Or rather, he re-posts a blog post about introversion:
I recently stumbled across a blog written by Carl King about the phenomenon known as the introverted human being and it struck a major chord with me. After each bullet, I felt like standing up and shouting “YESSSSSSSSS!” at the top of my lungs because these points (made by author Marti Laney, Psy.D) are total home runs. As an extreme introvert, this is like sweet manna from heaven.
And then follows the blog post, by Carl King of CarlKingCreative.com:
So here are a few common misconceptions about Introverts (I put this list together myself, some of them are things I actually believed):
…Myth #2 – Introverts are shy.
Shyness has nothing to do with being an Introvert. Introverts are not necessarily afraid of people. What they need is a reason to interact. They don’t interact for the sake of interacting. If you want to talk to an Introvert, just start talking. Don’t worry about being polite.
…Myth #6 – Introverts always want to be alone.
Introverts are perfectly comfortable with their own thoughts. They think a lot. They daydream. They like to have problems to work on, puzzles to solve. But they can also get incredibly lonely if they don’t have anyone to share their discoveries with. They crave an authentic and sincere connection with ONE PERSON at a time.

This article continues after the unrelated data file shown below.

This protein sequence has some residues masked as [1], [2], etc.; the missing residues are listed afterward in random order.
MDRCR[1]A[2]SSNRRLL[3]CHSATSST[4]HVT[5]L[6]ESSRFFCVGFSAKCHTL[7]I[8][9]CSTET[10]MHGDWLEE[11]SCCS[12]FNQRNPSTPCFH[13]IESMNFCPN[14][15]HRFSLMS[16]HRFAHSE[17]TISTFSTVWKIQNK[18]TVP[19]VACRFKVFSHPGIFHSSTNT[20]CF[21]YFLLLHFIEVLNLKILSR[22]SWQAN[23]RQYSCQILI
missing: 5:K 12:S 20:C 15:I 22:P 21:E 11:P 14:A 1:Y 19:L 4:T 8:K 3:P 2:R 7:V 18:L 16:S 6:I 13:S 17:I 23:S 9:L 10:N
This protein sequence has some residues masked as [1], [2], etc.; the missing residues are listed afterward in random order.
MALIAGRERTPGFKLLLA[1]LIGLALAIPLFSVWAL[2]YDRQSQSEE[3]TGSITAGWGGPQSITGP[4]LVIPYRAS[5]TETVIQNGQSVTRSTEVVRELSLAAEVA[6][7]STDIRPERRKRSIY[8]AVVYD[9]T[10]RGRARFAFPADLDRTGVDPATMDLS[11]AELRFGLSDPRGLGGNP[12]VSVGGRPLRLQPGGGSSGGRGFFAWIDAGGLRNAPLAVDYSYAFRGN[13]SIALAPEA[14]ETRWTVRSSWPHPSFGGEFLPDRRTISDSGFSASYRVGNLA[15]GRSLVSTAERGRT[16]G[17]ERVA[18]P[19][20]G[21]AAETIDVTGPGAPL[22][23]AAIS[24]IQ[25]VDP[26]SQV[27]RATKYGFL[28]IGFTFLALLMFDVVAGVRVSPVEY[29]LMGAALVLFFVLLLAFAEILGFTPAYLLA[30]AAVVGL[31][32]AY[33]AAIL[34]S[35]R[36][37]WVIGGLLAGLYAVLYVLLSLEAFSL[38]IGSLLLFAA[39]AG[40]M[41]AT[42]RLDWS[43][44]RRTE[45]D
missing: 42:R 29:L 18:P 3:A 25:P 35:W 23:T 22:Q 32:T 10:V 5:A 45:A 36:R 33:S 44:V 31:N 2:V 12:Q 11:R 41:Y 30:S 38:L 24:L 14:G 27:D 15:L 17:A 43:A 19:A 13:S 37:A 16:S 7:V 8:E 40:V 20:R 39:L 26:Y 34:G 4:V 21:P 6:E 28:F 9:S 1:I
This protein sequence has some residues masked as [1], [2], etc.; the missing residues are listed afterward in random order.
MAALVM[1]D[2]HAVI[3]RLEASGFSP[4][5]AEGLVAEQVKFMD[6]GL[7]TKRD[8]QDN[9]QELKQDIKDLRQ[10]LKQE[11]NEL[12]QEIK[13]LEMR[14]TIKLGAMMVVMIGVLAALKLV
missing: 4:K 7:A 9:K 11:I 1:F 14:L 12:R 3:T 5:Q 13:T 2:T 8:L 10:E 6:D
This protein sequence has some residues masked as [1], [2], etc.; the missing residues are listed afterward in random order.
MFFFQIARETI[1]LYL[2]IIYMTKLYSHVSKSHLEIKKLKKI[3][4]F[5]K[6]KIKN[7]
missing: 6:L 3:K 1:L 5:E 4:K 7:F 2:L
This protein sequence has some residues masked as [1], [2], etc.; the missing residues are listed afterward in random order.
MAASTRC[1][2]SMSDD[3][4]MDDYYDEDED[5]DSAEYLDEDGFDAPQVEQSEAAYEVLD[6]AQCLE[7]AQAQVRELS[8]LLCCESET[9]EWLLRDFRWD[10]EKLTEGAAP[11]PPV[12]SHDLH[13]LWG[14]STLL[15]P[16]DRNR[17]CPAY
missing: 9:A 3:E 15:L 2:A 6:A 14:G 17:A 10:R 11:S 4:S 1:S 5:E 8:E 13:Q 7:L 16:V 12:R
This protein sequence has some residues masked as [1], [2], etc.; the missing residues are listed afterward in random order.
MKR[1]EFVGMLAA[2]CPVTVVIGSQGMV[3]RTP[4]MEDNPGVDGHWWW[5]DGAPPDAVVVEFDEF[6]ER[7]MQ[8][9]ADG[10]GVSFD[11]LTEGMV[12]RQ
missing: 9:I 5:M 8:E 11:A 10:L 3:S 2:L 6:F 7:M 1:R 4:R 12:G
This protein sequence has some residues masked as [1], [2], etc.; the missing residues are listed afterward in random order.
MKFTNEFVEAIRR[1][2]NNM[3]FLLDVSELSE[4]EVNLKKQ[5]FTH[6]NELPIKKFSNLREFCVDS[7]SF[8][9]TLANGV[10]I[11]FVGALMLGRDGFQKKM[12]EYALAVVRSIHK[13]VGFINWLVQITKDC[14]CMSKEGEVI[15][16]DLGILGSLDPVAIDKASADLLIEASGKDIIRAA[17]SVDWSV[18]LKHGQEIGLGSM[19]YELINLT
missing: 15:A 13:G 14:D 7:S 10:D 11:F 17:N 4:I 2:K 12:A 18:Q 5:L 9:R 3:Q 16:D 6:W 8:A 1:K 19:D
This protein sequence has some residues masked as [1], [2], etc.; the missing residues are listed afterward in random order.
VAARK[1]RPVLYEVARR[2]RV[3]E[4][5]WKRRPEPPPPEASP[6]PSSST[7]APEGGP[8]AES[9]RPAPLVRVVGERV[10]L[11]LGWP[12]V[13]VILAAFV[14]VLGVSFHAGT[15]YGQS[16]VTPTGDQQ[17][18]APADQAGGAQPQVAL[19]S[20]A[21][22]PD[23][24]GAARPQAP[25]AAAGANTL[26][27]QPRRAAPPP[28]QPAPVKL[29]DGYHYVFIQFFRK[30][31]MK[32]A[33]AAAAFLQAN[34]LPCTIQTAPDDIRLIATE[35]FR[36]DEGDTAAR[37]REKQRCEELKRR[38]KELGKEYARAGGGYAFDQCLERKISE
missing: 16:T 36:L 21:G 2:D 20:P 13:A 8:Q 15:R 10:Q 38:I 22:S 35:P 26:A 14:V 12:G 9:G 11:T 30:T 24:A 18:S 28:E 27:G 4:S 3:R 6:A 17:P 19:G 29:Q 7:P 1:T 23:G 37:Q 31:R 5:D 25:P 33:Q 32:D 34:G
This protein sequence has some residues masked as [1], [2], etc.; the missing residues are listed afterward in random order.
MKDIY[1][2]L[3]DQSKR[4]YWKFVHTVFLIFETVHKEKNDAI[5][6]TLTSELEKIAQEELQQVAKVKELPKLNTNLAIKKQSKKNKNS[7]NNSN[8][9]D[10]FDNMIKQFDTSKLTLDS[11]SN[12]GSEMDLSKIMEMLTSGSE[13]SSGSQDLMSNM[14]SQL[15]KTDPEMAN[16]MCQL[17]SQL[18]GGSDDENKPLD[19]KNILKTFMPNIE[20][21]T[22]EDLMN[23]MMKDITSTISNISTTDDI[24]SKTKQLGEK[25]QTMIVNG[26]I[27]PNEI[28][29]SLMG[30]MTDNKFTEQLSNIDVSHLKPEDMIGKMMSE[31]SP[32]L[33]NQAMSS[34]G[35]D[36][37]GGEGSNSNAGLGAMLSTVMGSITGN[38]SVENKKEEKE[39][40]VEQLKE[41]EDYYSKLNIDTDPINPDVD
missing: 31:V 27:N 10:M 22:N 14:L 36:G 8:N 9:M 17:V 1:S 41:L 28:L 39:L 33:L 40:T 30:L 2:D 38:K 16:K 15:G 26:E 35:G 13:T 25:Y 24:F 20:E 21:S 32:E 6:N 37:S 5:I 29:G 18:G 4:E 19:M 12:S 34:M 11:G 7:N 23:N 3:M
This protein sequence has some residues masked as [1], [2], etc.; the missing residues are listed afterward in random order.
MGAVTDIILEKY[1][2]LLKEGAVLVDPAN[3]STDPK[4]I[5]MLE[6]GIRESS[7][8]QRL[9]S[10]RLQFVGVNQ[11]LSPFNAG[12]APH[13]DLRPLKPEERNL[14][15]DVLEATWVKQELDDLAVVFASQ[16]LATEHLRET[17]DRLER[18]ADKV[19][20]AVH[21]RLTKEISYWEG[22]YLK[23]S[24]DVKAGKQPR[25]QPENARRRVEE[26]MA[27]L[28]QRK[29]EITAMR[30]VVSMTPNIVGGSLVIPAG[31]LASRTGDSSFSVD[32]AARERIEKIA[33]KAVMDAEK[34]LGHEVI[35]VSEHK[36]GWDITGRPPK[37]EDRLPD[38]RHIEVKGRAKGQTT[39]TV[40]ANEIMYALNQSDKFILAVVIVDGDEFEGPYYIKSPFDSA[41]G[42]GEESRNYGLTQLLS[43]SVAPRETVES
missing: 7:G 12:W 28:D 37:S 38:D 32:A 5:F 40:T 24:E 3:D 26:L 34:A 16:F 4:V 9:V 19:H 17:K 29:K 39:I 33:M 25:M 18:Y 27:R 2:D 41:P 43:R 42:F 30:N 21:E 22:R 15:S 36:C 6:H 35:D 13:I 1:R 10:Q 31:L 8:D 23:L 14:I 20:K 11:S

Myth #7 – Introverts are weird.
Introverts are often individualists. They don’t follow the crowd. They’d prefer to be valued for their novel ways of living. They think for themselves and because of that, they often challenge the norm. They don’t make most decisions based on what is popular or trendy.
Fascinating, I thought. And though I don’t consider myself an extreme introvert, as these two men do, I have noticed introverted tendencies, and the only letter of the Myers-Briggs test I definitely tested in was the I. (The NFP were actually fairly balanced between the dominant letters and their counterparts, so I just ended up with the default choices on those.) And of course, I picked these “myths” precisely because I can thoroughly identify with the more accurate descriptions that follow them. May I then describe myself as a moderate introvert?
I’ll say, though—as a journalist, I’ve had to get used to the whole “Hi, I’m so-and-so from the such-and-such-newspaper…” and exchanging pleasantries thing. Not especially good at it but I get the job done, and eventually people figure out I’m cool.